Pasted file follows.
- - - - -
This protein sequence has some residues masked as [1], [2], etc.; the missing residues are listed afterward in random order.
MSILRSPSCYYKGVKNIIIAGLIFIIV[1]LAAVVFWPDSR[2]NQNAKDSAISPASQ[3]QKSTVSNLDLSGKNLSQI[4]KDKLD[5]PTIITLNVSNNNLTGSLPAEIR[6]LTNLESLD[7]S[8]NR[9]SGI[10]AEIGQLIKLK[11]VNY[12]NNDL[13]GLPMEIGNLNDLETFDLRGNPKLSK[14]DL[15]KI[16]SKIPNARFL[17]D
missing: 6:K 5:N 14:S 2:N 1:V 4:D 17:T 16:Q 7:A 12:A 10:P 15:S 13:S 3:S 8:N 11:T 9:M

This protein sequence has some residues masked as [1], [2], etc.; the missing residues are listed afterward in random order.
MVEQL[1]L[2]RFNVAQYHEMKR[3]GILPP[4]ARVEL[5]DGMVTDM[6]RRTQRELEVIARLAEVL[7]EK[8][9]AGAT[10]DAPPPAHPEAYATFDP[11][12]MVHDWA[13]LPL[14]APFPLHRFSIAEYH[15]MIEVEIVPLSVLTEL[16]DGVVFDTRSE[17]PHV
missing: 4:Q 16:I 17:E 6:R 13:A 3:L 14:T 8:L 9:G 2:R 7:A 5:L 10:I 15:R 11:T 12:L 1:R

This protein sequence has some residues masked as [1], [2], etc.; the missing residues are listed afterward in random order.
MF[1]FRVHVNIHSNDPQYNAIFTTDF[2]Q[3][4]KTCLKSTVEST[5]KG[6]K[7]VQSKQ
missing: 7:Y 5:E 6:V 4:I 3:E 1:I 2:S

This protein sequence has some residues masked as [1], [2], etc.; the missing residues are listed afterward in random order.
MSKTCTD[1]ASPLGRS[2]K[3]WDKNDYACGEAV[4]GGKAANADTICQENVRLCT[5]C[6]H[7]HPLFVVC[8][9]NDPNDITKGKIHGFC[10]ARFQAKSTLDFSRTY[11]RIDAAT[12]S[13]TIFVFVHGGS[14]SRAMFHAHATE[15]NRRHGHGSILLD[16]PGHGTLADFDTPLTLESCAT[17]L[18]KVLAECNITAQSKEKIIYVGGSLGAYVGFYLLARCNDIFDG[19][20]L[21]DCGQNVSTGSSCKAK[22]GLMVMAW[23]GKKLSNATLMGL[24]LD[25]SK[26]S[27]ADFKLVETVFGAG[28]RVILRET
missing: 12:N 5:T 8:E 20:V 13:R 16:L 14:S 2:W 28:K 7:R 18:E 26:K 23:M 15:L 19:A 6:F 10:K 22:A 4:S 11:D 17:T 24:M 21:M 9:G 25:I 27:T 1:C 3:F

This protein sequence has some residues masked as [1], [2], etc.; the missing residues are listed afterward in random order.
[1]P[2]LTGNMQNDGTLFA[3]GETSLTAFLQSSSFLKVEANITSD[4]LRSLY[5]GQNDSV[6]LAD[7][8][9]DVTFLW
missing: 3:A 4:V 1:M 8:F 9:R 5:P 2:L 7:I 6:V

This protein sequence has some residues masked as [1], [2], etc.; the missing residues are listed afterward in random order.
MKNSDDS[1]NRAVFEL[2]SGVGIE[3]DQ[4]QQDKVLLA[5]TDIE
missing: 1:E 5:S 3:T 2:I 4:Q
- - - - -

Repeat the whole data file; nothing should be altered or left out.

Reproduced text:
This protein sequence has some residues masked as [1], [2], etc.; the missing residues are listed afterward in random order.
MSILRSPSCYYKGVKNIIIAGLIFIIV[1]LAAVVFWPDSR[2]NQNAKDSAISPASQ[3]QKSTVSNLDLSGKNLSQI[4]KDKLD[5]PTIITLNVSNNNLTGSLPAEIR[6]LTNLESLD[7]S[8]NR[9]SGI[10]AEIGQLIKLK[11]VNY[12]NNDL[13]GLPMEIGNLNDLETFDLRGNPKLSK[14]DL[15]KI[16]SKIPNARFL[17]D
missing: 6:K 5:N 14:S 2:N 1:V 4:D 17:T 16:Q 7:A 12:A 10:P 15:S 13:S 3:S 8:N 11:T 9:M

This protein sequence has some residues masked as [1], [2], etc.; the missing residues are listed afterward in random order.
MVEQL[1]L[2]RFNVAQYHEMKR[3]GILPP[4]ARVEL[5]DGMVTDM[6]RRTQRELEVIARLAEVL[7]EK[8][9]AGAT[10]DAPPPAHPEAYATFDP[11][12]MVHDWA[13]LPL[14]APFPLHRFSIAEYH[15]MIEVEIVPLSVLTEL[16]DGVVFDTRSE[17]PHV
missing: 4:Q 16:I 17:E 6:R 13:A 3:L 14:T 8:L 9:G 2:R 7:A 5:L 10:I 15:R 11:T 12:L 1:R

This protein sequence has some residues masked as [1], [2], etc.; the missing residues are listed afterward in random order.
MF[1]FRVHVNIHSNDPQYNAIFTTDF[2]Q[3][4]KTCLKSTVEST[5]KG[6]K[7]VQSKQ
missing: 7:Y 5:E 6:V 4:I 3:E 1:I 2:S

This protein sequence has some residues masked as [1], [2], etc.; the missing residues are listed afterward in random order.
MSKTCTD[1]ASPLGRS[2]K[3]WDKNDYACGEAV[4]GGKAANADTICQENVRLCT[5]C[6]H[7]HPLFVVC[8][9]NDPNDITKGKIHGFC[10]ARFQAKSTLDFSRTY[11]RIDAAT[12]S[13]TIFVFVHGGS[14]SRAMFHAHATE[15]NRRHGHGSILLD[16]PGHGTLADFDTPLTLESCAT[17]L[18]KVLAECNITAQSKEKIIYVGGSLGAYVGFYLLARCNDIFDG[19][20]L[21]DCGQNVSTGSSCKAK[22]GLMVMAW[23]GKKLSNATLMGL[24]LD[25]SK[26]S[27]ADFKLVETVFGAG[28]RVILRET
missing: 12:N 5:T 8:E 20:V 13:R 16:L 14:S 2:W 28:K 7:R 18:E 26:K 23:M 15:L 19:A 6:F 10:K 22:A 4:S 11:D 17:T 24:M 21:M 9:G 25:I 27:T 1:C 3:F

This protein sequence has some residues masked as [1], [2], etc.; the missing residues are listed afterward in random order.
[1]P[2]LTGNMQNDGTLFA[3]GETSLTAFLQSSSFLKVEANITSD[4]LRSLY[5]GQNDSV[6]LAD[7][8][9]DVTFLW
missing: 3:A 4:V 1:M 8:F 9:R 5:P 2:L 7:I 6:V

This protein sequence has some residues masked as [1], [2], etc.; the missing residues are listed afterward in random order.
MKNSDDS[1]NRAVFEL[2]SGVGIE[3]DQ[4]QQDKVLLA[5]TDIE
missing: 1:E 5:S 3:T 2:I 4:Q